Germany’s government bonds advanced, sending the 10-year yield to a two-week low, as investors prepared for an increase in debt purchases by the European Central Bank amid low levels of supply next month.
Benchmark German bunds climbed for a third day as European markets prepared to close for an extended weekend. With the ECB set to expand its asset-buying program by 20 billion euros ($22 billion) at the start of April, BNP Paribas SA analysts see net supply in the euro region as negative 123 billion euros next month.
Net negative supply “should drag real yields sharply down,” the analysts led by Laurence Mutkin, London-based head of Group-of-10 rates strategy, wrote in a note. “Germany and France are the most exposed to this development. The 10-year bund yield could fall back close to its lows. We expect the bullish tone to resume next week.”
Germany’s 10-year bund yield fell two basis points, or 0.02 percentage point, to 0.18 percent at 4:35 p.m. London time. It earlier touched 0.16 percent, the lowest since March 10. The 0.5 percent security due in February 2026 rose 0.15, or 1.50 euros per 1,000-euro face amount, to 103.14.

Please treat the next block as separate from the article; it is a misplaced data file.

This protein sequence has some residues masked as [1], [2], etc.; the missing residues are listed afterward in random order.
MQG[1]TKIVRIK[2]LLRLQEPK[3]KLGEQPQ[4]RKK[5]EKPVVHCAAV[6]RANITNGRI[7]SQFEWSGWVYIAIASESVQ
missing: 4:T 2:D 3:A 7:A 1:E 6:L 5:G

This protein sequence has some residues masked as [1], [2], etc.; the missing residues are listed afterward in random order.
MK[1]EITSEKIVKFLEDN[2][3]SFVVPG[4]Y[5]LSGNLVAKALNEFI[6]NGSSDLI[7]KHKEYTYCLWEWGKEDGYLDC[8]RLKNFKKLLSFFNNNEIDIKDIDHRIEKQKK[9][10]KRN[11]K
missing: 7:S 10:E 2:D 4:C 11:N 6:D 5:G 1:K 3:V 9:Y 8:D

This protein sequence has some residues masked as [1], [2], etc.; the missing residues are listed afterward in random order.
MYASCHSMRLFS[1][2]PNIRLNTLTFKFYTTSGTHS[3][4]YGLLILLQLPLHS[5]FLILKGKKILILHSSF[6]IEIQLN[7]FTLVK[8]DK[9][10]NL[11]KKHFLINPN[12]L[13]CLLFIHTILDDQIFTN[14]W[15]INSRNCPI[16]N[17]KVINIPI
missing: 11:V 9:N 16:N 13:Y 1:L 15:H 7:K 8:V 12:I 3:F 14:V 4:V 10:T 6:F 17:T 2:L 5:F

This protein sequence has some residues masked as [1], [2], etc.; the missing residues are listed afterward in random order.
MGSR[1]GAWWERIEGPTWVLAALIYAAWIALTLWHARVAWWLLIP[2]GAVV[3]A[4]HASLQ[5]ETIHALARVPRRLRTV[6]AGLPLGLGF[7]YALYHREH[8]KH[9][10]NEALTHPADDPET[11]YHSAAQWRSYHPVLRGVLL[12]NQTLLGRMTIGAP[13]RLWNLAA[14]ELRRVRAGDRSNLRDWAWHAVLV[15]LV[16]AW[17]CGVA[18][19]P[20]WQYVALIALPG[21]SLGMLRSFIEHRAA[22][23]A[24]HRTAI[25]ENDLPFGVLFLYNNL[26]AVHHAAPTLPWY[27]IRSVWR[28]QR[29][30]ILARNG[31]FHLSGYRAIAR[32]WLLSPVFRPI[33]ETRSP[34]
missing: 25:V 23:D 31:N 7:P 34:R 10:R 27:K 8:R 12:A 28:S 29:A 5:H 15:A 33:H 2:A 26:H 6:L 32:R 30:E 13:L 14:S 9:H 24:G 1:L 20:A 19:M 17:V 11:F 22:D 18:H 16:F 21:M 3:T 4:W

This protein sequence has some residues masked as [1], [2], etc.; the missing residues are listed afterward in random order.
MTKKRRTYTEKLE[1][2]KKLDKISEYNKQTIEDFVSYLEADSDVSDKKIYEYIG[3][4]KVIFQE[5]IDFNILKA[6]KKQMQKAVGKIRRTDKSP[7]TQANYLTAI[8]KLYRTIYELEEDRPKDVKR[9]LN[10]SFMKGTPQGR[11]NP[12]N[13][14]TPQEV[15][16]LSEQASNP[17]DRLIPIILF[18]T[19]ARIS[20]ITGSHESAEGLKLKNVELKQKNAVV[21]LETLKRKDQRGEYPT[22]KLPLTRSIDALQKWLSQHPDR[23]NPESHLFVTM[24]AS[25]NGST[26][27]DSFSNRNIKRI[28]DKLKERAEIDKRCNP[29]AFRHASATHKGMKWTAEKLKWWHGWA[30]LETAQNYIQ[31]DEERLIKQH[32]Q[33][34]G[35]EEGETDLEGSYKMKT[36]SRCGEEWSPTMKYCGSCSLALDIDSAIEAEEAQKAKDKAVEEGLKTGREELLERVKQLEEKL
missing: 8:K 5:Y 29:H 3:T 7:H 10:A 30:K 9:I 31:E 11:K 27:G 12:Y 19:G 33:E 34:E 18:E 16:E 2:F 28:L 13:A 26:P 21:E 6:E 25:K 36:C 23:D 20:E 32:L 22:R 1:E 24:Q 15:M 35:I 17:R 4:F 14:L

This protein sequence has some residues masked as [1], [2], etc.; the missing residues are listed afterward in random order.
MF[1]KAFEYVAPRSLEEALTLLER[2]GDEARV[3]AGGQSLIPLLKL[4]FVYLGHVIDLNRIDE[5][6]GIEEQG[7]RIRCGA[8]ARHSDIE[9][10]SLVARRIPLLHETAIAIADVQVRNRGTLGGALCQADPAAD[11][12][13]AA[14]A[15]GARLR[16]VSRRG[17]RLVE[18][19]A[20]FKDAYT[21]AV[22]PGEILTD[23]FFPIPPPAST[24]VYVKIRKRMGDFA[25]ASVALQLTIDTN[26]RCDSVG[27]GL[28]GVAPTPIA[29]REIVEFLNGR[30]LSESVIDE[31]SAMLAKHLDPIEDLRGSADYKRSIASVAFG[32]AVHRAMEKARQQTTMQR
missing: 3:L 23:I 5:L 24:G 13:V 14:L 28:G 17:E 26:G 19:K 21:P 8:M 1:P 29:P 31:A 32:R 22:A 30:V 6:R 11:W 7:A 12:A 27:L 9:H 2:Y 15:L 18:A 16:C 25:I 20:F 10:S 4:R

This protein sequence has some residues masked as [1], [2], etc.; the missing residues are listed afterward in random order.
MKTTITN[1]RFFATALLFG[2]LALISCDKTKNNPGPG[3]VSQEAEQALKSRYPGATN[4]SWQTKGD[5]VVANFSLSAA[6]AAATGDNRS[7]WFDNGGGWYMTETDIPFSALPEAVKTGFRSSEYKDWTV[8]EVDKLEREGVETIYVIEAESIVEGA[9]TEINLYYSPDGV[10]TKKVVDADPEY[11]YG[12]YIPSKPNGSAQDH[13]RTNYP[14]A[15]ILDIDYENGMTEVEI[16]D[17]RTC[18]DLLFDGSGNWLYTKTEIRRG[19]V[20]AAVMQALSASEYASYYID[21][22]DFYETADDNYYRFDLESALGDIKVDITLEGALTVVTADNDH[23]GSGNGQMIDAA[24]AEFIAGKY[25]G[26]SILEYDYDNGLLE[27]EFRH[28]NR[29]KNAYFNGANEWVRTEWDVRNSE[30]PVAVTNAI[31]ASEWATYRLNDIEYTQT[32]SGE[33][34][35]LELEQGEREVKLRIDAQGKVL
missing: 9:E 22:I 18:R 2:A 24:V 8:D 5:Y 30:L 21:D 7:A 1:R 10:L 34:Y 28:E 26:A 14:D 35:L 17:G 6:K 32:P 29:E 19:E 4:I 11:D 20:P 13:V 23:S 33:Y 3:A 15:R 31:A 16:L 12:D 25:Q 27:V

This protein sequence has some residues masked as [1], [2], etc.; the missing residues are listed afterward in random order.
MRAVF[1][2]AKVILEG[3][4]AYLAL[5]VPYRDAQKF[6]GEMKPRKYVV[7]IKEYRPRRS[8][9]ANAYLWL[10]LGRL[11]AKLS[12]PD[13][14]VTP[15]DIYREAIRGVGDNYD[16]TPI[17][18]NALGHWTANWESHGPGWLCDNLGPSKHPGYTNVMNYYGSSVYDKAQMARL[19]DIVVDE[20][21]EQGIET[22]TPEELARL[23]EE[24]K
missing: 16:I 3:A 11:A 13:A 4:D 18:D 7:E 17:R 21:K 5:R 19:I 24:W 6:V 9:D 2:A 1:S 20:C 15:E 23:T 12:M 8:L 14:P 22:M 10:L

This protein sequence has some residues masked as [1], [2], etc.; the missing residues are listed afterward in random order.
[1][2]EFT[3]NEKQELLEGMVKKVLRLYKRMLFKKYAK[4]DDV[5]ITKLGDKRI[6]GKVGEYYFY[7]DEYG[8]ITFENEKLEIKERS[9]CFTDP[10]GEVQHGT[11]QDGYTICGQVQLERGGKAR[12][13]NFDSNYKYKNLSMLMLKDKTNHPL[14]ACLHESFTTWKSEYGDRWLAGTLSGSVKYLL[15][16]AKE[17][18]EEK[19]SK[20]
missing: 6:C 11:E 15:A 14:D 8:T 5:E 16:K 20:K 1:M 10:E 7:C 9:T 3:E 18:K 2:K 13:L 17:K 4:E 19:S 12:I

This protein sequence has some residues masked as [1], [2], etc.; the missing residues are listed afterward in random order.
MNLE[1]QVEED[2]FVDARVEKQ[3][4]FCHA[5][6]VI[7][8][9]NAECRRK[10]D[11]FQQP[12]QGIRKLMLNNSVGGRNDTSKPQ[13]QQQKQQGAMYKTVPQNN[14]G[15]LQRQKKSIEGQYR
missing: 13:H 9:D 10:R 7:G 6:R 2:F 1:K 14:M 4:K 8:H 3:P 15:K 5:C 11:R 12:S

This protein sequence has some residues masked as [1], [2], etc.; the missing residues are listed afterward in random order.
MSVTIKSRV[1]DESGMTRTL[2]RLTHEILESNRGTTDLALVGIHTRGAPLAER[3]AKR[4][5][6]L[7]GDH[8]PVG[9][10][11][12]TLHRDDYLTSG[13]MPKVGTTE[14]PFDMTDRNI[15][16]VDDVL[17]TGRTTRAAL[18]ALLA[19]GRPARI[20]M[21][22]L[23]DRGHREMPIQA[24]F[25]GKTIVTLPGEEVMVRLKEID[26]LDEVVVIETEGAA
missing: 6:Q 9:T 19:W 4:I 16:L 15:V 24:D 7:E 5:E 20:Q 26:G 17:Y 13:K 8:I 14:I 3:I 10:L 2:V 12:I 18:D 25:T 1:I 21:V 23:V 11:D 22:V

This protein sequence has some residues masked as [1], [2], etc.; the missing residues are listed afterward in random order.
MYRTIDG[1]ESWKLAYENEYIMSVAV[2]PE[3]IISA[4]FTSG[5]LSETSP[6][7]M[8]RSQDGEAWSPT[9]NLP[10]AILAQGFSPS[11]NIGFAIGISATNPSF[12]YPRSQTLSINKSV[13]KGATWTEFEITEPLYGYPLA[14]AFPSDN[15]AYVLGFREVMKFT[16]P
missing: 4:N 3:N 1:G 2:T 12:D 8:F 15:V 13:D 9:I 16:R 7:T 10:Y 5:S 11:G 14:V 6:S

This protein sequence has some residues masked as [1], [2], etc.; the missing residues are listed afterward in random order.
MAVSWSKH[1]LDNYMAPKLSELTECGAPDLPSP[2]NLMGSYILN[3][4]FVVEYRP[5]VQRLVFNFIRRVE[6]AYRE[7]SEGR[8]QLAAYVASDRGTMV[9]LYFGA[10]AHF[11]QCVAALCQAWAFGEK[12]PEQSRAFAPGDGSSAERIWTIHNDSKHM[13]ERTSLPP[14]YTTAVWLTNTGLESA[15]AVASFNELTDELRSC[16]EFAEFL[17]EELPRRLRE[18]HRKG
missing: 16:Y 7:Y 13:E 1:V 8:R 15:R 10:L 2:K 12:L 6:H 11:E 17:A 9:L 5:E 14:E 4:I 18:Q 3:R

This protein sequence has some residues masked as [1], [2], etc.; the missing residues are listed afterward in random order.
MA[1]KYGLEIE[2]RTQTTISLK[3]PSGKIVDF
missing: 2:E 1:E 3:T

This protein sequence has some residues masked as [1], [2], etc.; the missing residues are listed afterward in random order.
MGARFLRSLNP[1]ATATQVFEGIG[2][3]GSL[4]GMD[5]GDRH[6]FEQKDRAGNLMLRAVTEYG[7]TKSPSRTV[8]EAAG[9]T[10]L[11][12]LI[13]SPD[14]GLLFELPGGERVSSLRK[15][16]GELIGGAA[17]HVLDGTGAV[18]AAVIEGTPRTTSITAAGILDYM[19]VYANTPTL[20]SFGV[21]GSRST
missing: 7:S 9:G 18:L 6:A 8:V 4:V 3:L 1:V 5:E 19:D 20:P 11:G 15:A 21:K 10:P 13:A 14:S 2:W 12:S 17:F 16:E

The yield on France’s 10-year bond declined one basis point to 0.53 percent, while that on similar-maturity Italian debt was little changed at 1.30 percent.
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While the ECB this month opened up the possibility of buying corporate bonds within its increased purchase target, the inclusion won’t start until later in the second quarter. Anticipation of greater demand for government debt by its largest single buyer is helping to push yields lower, with the average yield on euro-area securities at 0.51 percent as of Wednesday, down from 0.76 percent at the end of last year.
Europe’s bond markets will be closed March 25-28 for the Easter holiday.
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